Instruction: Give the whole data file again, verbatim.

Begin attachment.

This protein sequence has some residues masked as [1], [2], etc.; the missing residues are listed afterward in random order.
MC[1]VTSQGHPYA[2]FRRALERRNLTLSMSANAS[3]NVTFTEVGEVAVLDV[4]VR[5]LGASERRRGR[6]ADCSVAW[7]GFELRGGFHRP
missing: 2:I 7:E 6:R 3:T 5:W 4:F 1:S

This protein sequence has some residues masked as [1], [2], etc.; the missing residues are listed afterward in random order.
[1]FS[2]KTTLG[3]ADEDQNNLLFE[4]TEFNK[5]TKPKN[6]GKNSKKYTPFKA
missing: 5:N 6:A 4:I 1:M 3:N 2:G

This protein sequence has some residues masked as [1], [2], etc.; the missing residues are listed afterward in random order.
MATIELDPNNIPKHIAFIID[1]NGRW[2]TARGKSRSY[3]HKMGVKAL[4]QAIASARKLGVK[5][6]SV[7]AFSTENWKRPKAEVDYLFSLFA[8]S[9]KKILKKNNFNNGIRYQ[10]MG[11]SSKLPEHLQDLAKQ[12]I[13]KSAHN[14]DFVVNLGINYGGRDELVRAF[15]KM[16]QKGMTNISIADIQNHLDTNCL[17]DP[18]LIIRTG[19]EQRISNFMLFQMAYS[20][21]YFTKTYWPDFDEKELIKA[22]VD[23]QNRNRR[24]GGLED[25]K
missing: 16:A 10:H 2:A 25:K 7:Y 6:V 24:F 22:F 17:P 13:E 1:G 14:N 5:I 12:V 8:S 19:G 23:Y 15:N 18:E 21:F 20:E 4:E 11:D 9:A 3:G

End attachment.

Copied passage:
This protein sequence has some residues masked as [1], [2], etc.; the missing residues are listed afterward in random order.
MC[1]VTSQGHPYA[2]FRRALERRNLTLSMSANAS[3]NVTFTEVGEVAVLDV[4]VR[5]LGASERRRGR[6]ADCSVAW[7]GFELRGGFHRP
missing: 2:I 7:E 6:R 3:T 5:W 4:F 1:S

This protein sequence has some residues masked as [1], [2], etc.; the missing residues are listed afterward in random order.
[1]FS[2]KTTLG[3]ADEDQNNLLFE[4]TEFNK[5]TKPKN[6]GKNSKKYTPFKA
missing: 5:N 6:A 4:I 1:M 3:N 2:G

This protein sequence has some residues masked as [1], [2], etc.; the missing residues are listed afterward in random order.
MATIELDPNNIPKHIAFIID[1]NGRW[2]TARGKSRSY[3]HKMGVKAL[4]QAIASARKLGVK[5][6]SV[7]AFSTENWKRPKAEVDYLFSLFA[8]S[9]KKILKKNNFNNGIRYQ[10]MG[11]SSKLPEHLQDLAKQ[12]I[13]KSAHN[14]DFVVNLGINYGGRDELVRAF[15]KM[16]QKGMTNISIADIQNHLDTNCL[17]DP[18]LIIRTG[19]EQRISNFMLFQMAYS[20][21]YFTKTYWPDFDEKELIKA[22]VD[23]QNRNRR[24]GGLED[25]K
missing: 16:A 10:H 2:A 25:K 7:Y 6:V 24:F 22:F 17:P 13:E 1:G 14:N 5:I 12:V 8:S 19:G 23:Y 15:N 18:E 21:F 20:E 4:E 11:D 9:A 3:G